Russell and Cubism
In my upper-level History of 20th C Philosophy course, we're currently reading Our Knowledge of the External World. Readers of OKEW will recall Russell's logical construction of "thing" (at an instant) in Lecture III: the set of aspects that would normally be said to be aspects of that thing. Aspects are sense-data. (These aspects include not only those actually perceived, but also those sense-data that would be perceived if a perceiver were there.) So, in other words, a thing (at an instant) is defined as the set of all the ways the thing would look (and smell, and feel, etc.) at that instant.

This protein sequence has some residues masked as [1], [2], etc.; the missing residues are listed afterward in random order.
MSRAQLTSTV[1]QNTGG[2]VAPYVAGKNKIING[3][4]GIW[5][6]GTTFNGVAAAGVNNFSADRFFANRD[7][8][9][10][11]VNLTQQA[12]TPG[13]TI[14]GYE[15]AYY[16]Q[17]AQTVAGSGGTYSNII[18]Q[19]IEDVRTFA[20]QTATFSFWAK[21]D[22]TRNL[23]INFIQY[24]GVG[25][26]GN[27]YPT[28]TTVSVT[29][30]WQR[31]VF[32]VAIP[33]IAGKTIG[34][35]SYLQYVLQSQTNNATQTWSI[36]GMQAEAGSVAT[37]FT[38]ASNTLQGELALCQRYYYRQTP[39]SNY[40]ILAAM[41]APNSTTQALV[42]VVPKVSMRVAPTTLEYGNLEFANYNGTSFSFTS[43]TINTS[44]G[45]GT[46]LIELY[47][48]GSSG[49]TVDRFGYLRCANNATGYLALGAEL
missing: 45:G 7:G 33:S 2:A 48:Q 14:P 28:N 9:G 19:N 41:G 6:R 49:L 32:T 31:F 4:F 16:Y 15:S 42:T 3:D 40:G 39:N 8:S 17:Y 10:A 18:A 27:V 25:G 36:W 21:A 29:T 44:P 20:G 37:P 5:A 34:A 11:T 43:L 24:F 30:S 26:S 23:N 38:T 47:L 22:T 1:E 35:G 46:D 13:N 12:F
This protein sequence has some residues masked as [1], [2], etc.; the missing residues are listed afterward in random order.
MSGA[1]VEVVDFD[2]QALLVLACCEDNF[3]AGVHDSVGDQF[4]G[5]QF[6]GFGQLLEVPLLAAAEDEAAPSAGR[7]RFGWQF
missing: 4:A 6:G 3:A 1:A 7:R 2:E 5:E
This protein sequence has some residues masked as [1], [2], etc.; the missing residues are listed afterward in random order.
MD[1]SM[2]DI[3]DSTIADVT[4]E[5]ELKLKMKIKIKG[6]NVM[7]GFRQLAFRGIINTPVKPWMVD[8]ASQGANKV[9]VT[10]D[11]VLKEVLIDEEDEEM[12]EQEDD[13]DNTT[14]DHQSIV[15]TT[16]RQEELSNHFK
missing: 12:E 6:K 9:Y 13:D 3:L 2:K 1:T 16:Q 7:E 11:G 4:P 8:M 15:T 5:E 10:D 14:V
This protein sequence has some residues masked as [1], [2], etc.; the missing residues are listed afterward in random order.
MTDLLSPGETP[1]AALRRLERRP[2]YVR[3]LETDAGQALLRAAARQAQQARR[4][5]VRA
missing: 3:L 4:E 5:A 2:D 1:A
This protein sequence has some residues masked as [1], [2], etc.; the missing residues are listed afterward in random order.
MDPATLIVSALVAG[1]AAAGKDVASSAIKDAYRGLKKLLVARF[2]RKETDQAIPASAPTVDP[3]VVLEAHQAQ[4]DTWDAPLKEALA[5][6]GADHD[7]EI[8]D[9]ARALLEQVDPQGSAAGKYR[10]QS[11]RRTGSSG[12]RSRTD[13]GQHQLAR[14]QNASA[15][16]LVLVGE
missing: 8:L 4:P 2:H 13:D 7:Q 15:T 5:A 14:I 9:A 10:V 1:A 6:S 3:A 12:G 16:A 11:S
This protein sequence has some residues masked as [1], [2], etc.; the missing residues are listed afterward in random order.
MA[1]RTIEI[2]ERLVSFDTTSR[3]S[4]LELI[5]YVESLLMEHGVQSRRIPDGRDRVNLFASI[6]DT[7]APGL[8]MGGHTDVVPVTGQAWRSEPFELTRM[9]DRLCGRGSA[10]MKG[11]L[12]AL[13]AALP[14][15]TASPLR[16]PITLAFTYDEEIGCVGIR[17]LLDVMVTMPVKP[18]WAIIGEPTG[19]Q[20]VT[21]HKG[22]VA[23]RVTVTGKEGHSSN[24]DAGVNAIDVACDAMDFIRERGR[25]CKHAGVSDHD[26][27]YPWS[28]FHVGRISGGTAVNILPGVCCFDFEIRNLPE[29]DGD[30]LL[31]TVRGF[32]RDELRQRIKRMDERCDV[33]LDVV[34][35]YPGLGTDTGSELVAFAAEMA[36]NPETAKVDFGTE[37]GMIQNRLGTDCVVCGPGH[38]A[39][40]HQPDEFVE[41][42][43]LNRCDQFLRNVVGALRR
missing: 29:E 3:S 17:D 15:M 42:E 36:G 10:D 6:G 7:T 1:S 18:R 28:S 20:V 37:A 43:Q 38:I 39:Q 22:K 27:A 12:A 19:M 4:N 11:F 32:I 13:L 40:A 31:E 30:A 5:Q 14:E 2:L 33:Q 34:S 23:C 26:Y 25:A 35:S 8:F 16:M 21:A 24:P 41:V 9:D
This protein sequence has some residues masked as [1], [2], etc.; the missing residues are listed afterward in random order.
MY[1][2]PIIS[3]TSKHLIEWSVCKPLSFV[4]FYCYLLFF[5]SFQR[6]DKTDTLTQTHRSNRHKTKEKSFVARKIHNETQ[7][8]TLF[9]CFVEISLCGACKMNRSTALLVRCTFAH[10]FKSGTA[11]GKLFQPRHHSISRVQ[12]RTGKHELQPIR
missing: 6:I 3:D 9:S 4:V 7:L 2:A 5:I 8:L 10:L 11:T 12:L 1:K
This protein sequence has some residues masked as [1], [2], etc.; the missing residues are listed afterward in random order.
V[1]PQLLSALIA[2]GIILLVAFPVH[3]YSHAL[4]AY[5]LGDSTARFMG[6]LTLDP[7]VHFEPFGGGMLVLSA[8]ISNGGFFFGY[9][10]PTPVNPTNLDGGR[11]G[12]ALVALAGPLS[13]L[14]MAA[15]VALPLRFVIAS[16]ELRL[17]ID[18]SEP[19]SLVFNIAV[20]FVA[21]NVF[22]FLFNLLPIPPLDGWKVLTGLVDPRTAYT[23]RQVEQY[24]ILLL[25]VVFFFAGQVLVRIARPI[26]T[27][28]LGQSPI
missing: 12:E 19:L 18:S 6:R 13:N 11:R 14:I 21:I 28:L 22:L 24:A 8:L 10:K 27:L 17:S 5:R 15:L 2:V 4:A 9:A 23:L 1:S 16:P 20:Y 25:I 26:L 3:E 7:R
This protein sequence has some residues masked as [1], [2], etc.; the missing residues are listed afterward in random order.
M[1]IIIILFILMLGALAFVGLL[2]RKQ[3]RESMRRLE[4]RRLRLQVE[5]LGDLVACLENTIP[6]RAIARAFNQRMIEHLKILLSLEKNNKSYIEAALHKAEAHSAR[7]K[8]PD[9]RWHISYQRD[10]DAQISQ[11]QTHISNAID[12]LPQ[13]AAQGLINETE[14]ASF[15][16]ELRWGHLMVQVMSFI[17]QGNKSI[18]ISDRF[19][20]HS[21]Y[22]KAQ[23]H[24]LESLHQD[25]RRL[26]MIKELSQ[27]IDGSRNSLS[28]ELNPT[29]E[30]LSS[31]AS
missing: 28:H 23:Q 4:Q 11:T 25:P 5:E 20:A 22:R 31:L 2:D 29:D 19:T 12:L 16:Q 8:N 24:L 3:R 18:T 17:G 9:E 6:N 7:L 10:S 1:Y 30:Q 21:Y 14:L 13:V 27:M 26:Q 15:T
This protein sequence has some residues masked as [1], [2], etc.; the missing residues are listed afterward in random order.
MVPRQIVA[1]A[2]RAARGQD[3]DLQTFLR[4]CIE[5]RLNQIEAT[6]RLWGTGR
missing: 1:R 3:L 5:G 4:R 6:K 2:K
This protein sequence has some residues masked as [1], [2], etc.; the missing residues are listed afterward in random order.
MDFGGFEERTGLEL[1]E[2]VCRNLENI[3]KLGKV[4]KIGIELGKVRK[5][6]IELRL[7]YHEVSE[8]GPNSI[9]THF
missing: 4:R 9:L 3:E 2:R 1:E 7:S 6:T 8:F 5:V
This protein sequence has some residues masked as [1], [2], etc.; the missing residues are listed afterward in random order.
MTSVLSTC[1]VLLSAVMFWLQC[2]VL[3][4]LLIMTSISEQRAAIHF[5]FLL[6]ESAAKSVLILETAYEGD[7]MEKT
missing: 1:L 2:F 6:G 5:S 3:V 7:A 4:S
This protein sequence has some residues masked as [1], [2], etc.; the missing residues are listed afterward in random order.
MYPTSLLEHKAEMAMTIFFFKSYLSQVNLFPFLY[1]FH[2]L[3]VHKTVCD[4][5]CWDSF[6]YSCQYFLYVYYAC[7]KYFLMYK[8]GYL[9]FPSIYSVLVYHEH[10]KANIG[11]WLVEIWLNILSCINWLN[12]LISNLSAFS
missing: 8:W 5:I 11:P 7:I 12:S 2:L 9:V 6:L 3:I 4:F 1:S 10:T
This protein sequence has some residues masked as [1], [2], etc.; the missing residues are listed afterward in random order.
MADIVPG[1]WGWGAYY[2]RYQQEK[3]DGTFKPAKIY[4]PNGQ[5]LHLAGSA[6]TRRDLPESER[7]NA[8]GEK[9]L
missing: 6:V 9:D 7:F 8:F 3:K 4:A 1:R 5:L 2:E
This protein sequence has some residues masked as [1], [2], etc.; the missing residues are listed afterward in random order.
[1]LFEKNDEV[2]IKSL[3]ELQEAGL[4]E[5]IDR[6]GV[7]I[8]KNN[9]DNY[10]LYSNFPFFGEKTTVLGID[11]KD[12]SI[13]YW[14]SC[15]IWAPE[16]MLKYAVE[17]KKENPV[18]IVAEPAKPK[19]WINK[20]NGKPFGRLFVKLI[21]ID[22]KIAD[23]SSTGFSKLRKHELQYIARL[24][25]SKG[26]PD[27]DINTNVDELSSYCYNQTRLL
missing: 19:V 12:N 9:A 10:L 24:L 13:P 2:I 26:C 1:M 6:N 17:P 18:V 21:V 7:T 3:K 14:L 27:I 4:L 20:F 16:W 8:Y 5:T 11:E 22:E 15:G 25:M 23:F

What struck me was how similar this is to the essential aim of cubist painting, which aims to capture multiple perspectives or aspects of an object simultaneously, on a single canvas. How far can this comparison between Cubist objects and Russellian ones be pushed? There's at least one difference: Cubist paintings (so far as I know) do not attempt to capture every perspective, just multiple perspectives -- whereas Russellian things exhaust all perspectives.
Also, someone else must have thought of this comparison before. Any references?